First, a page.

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Editor: Frederick Wilkins
Suffolk University, Boston

Vol. VIII, No. 2
Summer-Fall 1984



Caricature of O'Neill (1930) by Alex Gard,
created to accompany Sidney Skolsky's
sketch of "The Great God O'Neill".


Welcome to the Newsletter's 23rd issue and (at a hasty count) its 761st page! I'd no idea, in January of 1977, that the publication would win so many readers and retain their loyalty for so long, nor that so much material would be submitted that the 16 pages of that preview issue--pictureless, stapled in the corner and foldable for mailing--would look so quaintly miniscule eight years later. Even the "special double issue" that began Vol. IV--at the then-whopping size of 38 pages--seems charmingly diminutive today. Thanks to the support of Suffolk University, the Eugene O'Neill Society, and especially its actively contributing subscribers, the Newsletter, I can augur with confidence, will continue to grow in size and importance, into and well beyond the imminent O'Neill centennial in 1988. In anticipation of that growth, which already necessitates far more editorial and clerical effort than I'd even dreamed of in '77, I waft some messages to subscribers and authors.

The first is to all who bristle at the Newsletter's congenital tardiness, a failing that's likely to end only when the production staff is increased and we step resolutely into the burgeoning world of word processing. Be assured, in the interim, that if you keep me apprised of your address, every issue will reach you, even if its seasonable label is belied by the weather outside! If there must be displeasure, I'd rather it be aroused by tardiness than by shoddiness; and, aside from the periodic typo that craftily eludes detection until too late, shoddiness is a sin that the Newsletter has assiduously avoided.

The second message is to contributors of articles, who wait in vain for a speedy reply. Until the Newsletter establishes a board of editorial advisors to share the task of evaluating submissions--something I'll be considering in the near future--the task of evaluation, and frequently of revision, currently mine alone, will continue to be slow. Given two essays of equal importance, the better written will be published sooner: I have a number of manuscripts, all meritorious in substance, that must await the time necessary to turn them into a form that offers delight as well as instruction. I should also repeat the announcement in the last issue that, starting with Vol. IX in 1985, the new MLA rules for documentation will be in effect. (See p. 45 of the Spring 1984 issue for details.) Submissions conforming already to the new rules will see print sooner than those requiring overhaul.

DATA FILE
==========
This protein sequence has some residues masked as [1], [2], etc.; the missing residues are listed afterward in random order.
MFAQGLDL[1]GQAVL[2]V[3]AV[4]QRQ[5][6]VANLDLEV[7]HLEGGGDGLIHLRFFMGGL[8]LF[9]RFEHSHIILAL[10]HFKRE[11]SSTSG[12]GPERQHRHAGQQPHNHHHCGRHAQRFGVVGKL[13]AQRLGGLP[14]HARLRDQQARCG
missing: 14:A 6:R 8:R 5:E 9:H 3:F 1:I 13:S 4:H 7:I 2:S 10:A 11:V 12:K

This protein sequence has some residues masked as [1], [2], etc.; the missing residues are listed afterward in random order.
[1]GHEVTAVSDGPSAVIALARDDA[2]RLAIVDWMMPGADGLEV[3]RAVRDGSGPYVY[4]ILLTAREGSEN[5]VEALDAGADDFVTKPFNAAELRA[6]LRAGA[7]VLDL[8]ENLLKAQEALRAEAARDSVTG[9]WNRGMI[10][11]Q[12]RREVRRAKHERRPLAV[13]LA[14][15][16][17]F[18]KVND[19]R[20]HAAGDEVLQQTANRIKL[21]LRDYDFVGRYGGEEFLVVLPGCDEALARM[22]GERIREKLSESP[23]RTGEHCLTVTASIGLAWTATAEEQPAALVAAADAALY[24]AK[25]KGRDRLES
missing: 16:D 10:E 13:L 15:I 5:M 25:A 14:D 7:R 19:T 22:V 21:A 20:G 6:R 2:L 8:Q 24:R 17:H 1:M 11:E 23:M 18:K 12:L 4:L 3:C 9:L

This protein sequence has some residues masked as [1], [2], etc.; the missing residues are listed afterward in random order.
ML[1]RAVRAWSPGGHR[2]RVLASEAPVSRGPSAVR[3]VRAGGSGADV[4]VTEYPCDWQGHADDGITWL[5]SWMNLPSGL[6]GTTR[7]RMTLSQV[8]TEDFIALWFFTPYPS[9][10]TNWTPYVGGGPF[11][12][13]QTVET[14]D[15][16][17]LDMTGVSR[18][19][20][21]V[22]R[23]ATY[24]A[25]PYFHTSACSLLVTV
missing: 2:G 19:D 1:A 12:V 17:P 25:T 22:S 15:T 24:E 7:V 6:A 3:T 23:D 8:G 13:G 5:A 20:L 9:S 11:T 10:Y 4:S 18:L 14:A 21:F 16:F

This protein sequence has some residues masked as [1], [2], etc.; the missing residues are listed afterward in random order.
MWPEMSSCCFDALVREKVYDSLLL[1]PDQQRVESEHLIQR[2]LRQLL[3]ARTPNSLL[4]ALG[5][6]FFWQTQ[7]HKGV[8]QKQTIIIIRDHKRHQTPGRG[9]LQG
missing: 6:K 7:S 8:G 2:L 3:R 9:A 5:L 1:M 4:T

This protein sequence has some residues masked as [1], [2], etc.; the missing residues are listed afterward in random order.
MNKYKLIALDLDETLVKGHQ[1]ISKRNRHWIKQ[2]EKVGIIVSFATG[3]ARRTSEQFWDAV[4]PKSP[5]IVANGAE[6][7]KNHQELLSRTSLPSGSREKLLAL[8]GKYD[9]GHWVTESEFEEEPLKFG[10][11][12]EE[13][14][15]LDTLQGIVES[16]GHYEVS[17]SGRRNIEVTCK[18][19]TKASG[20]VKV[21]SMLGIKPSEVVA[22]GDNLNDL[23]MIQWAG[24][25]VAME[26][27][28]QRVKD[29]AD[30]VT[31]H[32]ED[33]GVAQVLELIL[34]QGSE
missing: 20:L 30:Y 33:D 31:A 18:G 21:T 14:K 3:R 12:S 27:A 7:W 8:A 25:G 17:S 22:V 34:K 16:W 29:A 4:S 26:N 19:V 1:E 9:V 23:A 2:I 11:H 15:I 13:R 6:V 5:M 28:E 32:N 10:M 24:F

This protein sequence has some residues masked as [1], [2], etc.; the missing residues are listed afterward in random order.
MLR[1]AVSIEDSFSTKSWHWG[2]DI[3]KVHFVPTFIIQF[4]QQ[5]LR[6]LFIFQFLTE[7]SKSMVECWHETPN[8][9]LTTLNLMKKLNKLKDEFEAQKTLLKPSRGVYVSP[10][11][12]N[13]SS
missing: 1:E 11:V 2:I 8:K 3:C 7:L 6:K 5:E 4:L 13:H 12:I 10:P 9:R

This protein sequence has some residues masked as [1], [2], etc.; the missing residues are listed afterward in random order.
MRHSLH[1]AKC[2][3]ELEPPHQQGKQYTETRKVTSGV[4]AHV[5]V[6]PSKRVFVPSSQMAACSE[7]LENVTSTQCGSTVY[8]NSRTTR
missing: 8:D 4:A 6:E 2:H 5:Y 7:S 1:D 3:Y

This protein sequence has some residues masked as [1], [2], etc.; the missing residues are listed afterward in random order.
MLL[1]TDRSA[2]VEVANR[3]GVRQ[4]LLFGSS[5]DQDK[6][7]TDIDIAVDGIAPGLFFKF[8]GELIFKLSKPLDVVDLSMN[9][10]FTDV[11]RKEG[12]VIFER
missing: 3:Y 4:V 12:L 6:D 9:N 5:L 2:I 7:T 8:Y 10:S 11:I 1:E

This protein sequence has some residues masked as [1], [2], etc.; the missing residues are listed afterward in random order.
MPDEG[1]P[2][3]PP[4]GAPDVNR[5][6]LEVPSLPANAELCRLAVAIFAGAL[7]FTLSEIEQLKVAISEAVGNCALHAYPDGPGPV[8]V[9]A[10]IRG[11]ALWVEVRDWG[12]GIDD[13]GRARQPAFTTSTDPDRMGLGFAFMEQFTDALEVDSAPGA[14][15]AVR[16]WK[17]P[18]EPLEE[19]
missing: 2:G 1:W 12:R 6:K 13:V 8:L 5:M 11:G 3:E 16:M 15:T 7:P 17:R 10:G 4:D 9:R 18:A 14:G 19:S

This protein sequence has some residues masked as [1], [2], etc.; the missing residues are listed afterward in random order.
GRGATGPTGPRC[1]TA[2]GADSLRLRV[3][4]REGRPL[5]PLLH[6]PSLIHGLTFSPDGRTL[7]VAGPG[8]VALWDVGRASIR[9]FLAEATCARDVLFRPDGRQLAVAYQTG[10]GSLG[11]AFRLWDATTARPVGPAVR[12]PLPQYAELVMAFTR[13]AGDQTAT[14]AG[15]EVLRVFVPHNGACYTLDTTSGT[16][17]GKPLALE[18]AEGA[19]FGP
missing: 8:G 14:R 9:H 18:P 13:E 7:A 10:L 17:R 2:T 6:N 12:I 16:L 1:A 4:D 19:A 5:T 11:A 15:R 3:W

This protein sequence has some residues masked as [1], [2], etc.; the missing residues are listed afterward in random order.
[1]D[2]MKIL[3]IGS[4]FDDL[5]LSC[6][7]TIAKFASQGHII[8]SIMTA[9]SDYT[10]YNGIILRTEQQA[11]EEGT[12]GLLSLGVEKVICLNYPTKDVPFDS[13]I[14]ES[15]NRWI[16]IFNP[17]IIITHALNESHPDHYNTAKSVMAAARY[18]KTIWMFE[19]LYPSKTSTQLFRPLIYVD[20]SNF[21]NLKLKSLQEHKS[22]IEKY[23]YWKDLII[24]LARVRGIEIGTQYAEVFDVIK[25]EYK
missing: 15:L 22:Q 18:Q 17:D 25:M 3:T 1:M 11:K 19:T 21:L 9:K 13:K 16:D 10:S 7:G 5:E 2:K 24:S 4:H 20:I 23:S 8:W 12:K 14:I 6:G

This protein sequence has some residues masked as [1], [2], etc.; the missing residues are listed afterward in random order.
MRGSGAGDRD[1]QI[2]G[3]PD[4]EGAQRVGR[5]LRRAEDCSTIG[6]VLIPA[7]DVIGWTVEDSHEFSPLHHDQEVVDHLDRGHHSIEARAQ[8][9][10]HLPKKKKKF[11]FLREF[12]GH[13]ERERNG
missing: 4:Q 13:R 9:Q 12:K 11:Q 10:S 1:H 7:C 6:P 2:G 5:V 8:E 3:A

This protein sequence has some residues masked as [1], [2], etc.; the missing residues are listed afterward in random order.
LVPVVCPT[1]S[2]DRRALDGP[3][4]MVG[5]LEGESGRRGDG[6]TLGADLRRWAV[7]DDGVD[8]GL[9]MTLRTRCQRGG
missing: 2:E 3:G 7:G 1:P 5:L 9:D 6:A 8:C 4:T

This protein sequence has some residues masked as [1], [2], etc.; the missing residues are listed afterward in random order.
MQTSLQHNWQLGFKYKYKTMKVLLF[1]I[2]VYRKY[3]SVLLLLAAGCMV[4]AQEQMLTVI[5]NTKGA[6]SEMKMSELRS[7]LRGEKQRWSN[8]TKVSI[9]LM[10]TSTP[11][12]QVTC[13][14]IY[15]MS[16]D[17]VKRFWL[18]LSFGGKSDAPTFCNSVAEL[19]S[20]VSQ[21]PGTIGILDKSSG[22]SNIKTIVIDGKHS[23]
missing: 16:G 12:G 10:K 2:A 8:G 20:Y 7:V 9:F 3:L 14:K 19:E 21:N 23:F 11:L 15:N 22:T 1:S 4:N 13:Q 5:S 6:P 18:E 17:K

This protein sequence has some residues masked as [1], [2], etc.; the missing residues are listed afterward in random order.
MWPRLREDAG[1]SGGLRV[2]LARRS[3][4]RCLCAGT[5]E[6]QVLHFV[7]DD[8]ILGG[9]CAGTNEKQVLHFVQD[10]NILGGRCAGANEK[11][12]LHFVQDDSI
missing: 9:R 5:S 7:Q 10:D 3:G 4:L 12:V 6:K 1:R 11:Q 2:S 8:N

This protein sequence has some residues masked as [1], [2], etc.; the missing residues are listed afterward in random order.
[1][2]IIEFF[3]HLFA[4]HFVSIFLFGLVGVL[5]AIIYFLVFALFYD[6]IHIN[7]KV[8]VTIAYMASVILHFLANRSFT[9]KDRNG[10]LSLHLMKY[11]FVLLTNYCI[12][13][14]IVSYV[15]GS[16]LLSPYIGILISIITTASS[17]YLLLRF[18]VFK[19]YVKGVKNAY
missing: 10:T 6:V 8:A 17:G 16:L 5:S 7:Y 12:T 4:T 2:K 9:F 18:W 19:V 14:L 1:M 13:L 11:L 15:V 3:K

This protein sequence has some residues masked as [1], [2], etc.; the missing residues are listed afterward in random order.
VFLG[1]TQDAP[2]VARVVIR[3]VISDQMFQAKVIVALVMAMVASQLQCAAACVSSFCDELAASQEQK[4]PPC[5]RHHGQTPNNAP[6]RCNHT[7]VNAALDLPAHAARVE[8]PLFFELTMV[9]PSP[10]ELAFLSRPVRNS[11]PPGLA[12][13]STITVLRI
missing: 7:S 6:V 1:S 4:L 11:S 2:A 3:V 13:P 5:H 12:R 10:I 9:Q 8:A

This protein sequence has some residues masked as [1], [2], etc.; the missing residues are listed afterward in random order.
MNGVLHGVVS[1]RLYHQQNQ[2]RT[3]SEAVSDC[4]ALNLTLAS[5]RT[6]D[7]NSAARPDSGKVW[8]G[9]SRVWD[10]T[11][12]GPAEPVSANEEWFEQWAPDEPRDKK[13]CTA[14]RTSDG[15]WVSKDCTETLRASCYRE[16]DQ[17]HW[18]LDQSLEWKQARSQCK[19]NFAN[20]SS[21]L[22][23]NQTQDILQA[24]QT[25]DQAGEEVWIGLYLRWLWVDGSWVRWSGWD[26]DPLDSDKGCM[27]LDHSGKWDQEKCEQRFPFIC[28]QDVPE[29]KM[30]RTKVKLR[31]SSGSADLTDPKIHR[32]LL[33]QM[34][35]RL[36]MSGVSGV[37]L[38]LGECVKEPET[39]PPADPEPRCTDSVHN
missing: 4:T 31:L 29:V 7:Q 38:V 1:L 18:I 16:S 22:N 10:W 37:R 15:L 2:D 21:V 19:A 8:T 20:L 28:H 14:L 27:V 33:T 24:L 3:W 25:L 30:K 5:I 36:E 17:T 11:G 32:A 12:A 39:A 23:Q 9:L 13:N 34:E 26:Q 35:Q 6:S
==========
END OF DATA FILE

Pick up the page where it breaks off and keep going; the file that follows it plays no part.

Next, a message for theatergoers. If you plan to attend an O'Neill production, please consider requesting complimentary tickets, penning a review, and asking the producers for glossy photos to accompany it in a future issue. Even a seriously flawed production can throw light on the text, and the reviews most welcome would concentrate on generally applicable insights, of use to future performers and interpreters, more than on topical ephemera. And the best pictures are sharp, bright, high-definition ones that include the mise en scne, and groups of characters in interaction--though telling close-ups are frequently of value as well. One of the Newsletter's goals is to provide an annotated, illustrated record of O'Neill productions around the world. With your help, it can be realized.

I know it's presumptuous, after the earlier apologies, to mention again that the Newsletter subscription price will rise, in 1985, to $10 and $15 a year, respectively, for individual and institutional subscribers in the U.S. and Canada, and to $15 for all overseas subscriptions. I promise to make the Newsletter worthy of its necessarily higher price; and I conclude this preface, as illustration, with a partial list of the exciting features that await you in the next issue:

  • CASA GENOTTA: a portfolio of architect's photographs of the O'Neills' Georgia home, with commentary by Winifred L. Frazer.

  • "Strange Interlude: Strange Criticism," by Frederic I. Carpenter, author of O'Neill.

  • "'My Yosephine': The Music for Anna Christie," by Travis Bogard. (Music included.)

  • Reviews of Critical Essays on Eugene O'Neill, ed. James J. Martine, and Virginia Floyd's The Plays of Eugene O'Neill: A New Assessment, just published by Ungar. Plus the usual, thrice-ennial assemblage of news, reviews and abstracts.

Do stay tuned (and subscribed), dear reader. The best is yet to come! --FCW.

The Eugene O'Neill Newsletter, Vol. VIII, No. 2. ISSN: 0733-0456. Copyright (c) 1984 by the Eugene O'Neill Newsletter. Copyright 2011 by Harley J. Hammerman. Editor: Frederick C. Wilkins. Assoc. Editor: Marshall Brooks. Subscriptions: $6/year for individuals in U.S. & Canada, $10/year for libraries, institutions and all overseas subscribers. Only one-year subscriptions are accepted. Members of the Eugene O'Neill Society receive subscriptions as part of their annual dues. Back issues available @ $3 each. Address: The Eugene O'Neill Newsletter, Department of English, Suffolk University, Boston, MA 02114 U.S.A.


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